As curator, Henry said that he “is looking around for companies that should be here but aren’t. Who is doing the work that’s kind of tripping triggers around the community? Where are companies who are pushing the borders, stretching the envelope? Who is out there trying new forms?”
Space is a little tight with renovations at the Kennedy Center this year so “we’re squeezing people into nooks, crannies, hither, yon; every possible corner and scheduling peculiarity has been employed to make this possible,” Henry said.
Henry remembers being “kind of shocked” at “the enthusiasm with which this was embraced by the community” in 2001. “I mean the audience, not just the insiders. . . . The general audience has embraced, fundamentally, readings. They’re coming to see performers at music stands giving a presentation of a new work. And the attendance figures were kind of shocking from the beginning.”
Henry attributes it to the “hungry minds” at work in the Washington region that “want to be entertained but they also want to be stimulated; they also want to be challenged, they also want to be posed tough questions. They want to see artists wrestling with difficult issues.”
One of the goals of the festival is to get out from behind the music stands and “find other ways besides the traditional reading format to introduce audiences to the work of these artists,” he said. Synetic Theater “basically does an open rehearsal,” for instance, and Dog & Pony D.C. does “what they call an ‘incubator salon.’ The audience will sort of have a hand in how the project turns out. . . . It’s not just that people are going to sit politely with their hands folded across their laps and watch. They’ve going to contribute. They’re going to be part of the creative process. And that’s a nice jolt.”
Saturday, Sunday and Monday, 2700 F St. NW, kennedy-center.org, 202-467-4600.
Taffety Punk’s new season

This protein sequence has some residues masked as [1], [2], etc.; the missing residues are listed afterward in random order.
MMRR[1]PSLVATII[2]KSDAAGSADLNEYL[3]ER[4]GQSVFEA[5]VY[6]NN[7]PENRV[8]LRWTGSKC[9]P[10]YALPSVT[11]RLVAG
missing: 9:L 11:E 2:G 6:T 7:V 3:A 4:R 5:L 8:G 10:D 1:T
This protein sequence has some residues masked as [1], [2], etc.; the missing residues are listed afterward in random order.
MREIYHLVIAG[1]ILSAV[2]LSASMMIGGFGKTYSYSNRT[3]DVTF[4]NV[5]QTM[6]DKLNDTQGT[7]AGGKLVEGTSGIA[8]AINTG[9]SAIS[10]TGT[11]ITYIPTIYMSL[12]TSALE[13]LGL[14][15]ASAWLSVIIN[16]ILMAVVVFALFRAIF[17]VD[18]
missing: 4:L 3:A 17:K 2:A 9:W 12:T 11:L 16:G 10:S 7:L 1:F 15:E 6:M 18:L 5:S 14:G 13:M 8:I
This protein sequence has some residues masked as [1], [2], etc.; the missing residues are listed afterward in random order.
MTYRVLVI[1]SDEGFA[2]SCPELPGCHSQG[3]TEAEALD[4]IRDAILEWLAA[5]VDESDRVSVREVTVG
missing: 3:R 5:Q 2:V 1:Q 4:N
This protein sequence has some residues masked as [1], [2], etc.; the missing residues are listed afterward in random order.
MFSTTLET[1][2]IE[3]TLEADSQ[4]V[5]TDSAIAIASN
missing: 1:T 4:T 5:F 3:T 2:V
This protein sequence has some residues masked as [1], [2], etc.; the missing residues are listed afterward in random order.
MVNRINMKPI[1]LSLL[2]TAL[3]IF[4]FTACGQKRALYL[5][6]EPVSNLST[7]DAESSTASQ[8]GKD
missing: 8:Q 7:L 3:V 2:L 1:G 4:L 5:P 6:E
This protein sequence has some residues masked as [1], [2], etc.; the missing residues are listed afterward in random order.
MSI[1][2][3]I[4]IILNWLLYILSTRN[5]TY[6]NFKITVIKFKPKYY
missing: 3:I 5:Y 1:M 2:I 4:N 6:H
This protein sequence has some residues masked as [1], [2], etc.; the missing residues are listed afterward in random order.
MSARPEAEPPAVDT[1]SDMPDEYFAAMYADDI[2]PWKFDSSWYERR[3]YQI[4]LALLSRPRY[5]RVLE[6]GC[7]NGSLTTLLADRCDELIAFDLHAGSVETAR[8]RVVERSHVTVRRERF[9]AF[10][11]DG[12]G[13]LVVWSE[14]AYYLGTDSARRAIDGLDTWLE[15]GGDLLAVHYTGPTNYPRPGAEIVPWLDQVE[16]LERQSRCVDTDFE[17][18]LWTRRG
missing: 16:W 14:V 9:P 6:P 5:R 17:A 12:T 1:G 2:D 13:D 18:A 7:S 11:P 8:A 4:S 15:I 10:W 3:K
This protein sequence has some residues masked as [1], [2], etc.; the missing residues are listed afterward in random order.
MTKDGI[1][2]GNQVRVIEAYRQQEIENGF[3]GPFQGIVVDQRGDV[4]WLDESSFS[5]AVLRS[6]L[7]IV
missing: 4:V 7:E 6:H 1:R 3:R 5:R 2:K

Step one of determining what goes in a new Taffety Punk season: Ask the artists what they want to do. “We have a list that we are constantly adding to,” said company member Marcus Kyd. That process “takes a long time. This decision took well over seven months. . . . There’s just too many things we all want to do.” The resulting season features Taffety Punk’s first full repertory production, a new generator project from a very old story, and, as Kyd put it, “some impossible stage directions.”
A Riot Grrrls Production
Written by William Shakespeare
Directed by Lise Bruneau
→Sept. 27 to Oct. 26
The latest in the Riot Grrrls’ all-female productions of Shakespeare, “Titus” appealed to the company’s desire to tackle plays with “more masculinity” in them, Kyd said. “For Lise, personally, she’s really adamant about not sending it up.
. . . I’m excited that we’re doing it because I’ve never seen it the 100 percent tragedy that it is. When I read it, I weep.”
Staged readings of “Diamond Dogs” and more
Written by Althos Low
Directed by Lise Bruneau
In collaboration with Chicago-based Shanghai Low Theatricals,
→Mondays in February
Kyd, on why Shanghai Low and Taffety Punk are a perfect match: “Their goal is to produce things that are unproducible, which we love. . . . To us, there are no limits to what you can stage.”
Written by Howard Brenton
Written by Kathleen Cahill
Taffety Punk’s first crack at producing two plays in repertory takes on the lives of literary figures in the 1800s. “Bloody Poetry” follows Percy and Mary Shelley, Mary’s half sister Claire Clairmont, and Lord Byron. Clairmont is Byron’s mistress because, of course, she is; guys like Byron always have mistresses. “Charm” follows Margaret Fuller, the girl in the all-boys club of Thoreau, Emerson and Hawthorne. “What really started taking shape,” said Kyd, “was the idea of people confronting their own delusions,” such as Fuller’s male contemporaries’ “incapacity to accept that a woman is an equal.”
“Enter Ophelia, Distracted”
Directed by Marcus Kyd
and Erin Mitchell
This is 2014’s Taffety Punk Generator Project (which previously produced “The Golem”) and features company member Kimberly Gilbert as she navigates Ophelia’s fall into insanity/the water, using the text of “Hamlet” as a guide with original music and choreography.